Carbon dioxide fluxes and carbon sequestration was compared for four major land use types in Ireland; a Sitka spruce forest, an arable ecosystem associated with spring barley production and subjected to two management regimes, conventional and reduced tillage, and a Lolium perenne grassland used for grazing and silage. One of our objectives was to identify ways of improving carbon sequestration, particular in arable ecosystems where the land is left fallow for a significant part of the year. Carbon sequestration was highest at the forest site>grassland site>arable site, although there was little evidence that this was associated with differences in soil respiration. At the arable site there was a small increase in carbon sequestration associated with the reduced tillage treatment, although the immediate effects of ploughing were small, indicating that improved carbon sequestration by alterations in these management practices may only be effective in the long-term. Annual gross primary productivity (GPP) was highest for the grassland>forest>arable crop, although maximal values for GPP were similar for both the grassland and arable crops. This reflects the higher proportion of non-photosynthetic tissue associated with forest stands with a consequent reduction in light utilization and/or an increase in respiratory losses. The introduction of a cover crop, or because of volunteer growth of barley seedlings at the arable site, improved annual GPP, largely by reducing daily respiratory losses during the winter. The photosynthetic potential of the cover crop was reduced by exposure to low night time temperatures and this persisted for 2-3 days after the event. These results indicate that differences in carbon sequestration are largely driven by canopy characteristics and may be improved by extending the growing period, by increasing annual green (photosynthetic) leaf area duration and light interception and/or by improving the response to low night temperatures during the winter.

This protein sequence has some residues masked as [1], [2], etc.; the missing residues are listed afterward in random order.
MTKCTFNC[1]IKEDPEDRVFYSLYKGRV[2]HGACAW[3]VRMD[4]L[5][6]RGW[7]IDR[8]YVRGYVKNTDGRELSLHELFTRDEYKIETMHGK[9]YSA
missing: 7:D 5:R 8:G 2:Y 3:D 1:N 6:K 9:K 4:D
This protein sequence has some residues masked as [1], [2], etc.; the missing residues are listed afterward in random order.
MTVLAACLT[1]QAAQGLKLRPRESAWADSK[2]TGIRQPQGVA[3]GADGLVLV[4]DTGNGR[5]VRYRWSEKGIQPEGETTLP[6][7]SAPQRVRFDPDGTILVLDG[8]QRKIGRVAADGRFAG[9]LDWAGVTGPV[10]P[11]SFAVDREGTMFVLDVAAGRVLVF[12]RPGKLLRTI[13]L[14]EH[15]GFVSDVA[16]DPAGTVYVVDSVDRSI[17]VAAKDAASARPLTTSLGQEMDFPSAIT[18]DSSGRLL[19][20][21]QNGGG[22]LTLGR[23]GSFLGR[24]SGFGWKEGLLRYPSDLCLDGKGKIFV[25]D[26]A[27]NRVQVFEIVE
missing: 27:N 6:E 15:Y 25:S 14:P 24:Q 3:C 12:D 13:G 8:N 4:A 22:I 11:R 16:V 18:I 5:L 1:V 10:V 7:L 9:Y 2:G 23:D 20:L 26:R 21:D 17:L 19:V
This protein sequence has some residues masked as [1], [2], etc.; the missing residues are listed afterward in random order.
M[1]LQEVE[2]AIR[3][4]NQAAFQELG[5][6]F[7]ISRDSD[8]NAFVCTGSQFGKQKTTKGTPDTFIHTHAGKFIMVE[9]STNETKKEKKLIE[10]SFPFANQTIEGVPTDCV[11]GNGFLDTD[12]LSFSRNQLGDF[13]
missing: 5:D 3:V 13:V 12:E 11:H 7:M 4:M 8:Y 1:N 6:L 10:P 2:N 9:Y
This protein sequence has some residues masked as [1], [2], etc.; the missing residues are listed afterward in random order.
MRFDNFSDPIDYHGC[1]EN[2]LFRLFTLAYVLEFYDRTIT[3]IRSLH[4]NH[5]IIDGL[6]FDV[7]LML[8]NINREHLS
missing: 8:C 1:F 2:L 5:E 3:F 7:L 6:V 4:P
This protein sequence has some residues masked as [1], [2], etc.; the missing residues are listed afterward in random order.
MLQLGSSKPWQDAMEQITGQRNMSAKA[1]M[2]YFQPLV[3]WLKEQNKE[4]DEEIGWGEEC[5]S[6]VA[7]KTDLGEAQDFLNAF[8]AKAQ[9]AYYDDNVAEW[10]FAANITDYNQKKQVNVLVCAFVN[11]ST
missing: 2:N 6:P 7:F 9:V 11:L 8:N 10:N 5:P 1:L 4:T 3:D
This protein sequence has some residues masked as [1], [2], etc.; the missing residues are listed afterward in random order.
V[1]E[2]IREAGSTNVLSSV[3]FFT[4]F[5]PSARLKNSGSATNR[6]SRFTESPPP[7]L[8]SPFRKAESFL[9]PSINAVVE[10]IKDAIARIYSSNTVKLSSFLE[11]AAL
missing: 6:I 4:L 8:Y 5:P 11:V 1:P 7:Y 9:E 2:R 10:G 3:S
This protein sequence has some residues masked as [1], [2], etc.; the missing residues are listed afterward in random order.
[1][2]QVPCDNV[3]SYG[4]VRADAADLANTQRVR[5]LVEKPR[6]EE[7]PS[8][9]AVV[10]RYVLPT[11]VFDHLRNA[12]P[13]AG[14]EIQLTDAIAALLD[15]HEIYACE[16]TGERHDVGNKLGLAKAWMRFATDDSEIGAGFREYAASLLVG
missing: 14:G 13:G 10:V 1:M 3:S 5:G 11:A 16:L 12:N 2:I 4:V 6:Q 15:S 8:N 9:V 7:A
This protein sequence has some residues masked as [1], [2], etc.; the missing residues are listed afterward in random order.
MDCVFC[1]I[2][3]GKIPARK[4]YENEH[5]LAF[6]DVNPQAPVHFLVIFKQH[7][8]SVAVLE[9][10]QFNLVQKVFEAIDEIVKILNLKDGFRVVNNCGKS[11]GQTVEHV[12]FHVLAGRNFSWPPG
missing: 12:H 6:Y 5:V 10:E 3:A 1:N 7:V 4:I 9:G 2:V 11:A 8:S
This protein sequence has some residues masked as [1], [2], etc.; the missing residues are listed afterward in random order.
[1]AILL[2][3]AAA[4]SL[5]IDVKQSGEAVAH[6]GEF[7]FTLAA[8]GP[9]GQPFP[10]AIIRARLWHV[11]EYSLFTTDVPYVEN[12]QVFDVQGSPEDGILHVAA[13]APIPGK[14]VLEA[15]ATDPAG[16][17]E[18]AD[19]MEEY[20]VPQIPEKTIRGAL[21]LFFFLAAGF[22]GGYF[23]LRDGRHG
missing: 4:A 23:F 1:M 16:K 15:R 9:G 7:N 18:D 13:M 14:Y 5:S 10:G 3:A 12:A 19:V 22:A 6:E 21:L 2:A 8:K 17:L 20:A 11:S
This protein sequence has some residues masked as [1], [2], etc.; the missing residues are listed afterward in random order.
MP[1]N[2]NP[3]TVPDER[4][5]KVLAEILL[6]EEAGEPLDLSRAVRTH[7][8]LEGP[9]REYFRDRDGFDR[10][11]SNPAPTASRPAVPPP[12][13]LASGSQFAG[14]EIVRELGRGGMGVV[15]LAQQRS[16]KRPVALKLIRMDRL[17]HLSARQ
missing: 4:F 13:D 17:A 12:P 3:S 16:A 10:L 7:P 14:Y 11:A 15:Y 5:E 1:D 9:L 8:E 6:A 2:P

11.10 Variations in annual carbon dioxide exchange over a Sitka spruce stand prior to and following canopy closure.
*Kevin Black1,2, Brian Tobin2, Pat Neville3 and Bruce Osborne2.
- Forest Environmental Research & Services (FERS), Ard Brae Court, Vevay Road, Bray, Co Wicklow